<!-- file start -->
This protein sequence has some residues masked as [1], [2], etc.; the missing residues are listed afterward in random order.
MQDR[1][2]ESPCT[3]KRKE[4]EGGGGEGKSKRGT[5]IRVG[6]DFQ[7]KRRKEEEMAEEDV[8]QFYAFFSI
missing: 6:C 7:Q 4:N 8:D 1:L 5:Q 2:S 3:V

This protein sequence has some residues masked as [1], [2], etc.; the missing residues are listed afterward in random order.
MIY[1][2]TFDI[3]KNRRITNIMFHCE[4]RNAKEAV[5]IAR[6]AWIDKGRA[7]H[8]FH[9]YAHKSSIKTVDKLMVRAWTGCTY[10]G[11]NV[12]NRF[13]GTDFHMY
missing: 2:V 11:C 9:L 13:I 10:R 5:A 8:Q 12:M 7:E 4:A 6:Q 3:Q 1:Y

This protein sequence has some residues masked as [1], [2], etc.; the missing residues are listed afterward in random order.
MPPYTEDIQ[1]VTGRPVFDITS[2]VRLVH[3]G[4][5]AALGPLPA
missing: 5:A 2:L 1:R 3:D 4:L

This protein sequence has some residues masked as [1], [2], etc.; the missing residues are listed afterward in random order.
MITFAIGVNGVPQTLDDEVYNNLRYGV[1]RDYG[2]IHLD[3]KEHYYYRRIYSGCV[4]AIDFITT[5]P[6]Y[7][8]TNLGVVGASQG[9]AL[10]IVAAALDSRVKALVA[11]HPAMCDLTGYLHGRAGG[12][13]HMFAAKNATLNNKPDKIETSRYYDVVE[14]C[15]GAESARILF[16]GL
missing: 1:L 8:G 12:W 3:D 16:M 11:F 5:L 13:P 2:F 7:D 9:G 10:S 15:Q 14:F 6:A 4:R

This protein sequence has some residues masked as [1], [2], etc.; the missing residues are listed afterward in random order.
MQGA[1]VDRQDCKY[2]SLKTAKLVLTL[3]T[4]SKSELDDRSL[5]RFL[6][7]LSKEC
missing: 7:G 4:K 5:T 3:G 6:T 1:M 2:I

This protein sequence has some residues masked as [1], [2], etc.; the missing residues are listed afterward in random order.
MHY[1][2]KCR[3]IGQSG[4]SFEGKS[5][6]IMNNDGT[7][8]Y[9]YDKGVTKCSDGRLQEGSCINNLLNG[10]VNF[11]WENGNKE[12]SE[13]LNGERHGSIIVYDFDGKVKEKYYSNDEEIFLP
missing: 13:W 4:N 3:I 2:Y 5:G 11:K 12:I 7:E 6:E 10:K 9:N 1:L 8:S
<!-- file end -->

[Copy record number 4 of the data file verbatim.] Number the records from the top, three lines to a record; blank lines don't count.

This protein sequence has some residues masked as [1], [2], etc.; the missing residues are listed afterward in random order.
MITFAIGVNGVPQTLDDEVYNNLRYGV[1]RDYG[2]IHLD[3]KEHYYYRRIYSGCV[4]AIDFITT[5]P[6]Y[7][8]TNLGVVGASQG[9]AL[10]IVAAALDSRVKALVA[11]HPAMCDLTGYLHGRAGG[12][13]HMFAAKNATLNNKPDKIETSRYYDVVE[14]C[15]GAESARILF[16]GL
missing: 1:L 8:G 12:W 3:D 16:M 11:F 5:L 13:P 2:F 7:D 9:G 10:S 15:Q 14:F 6:A 4:R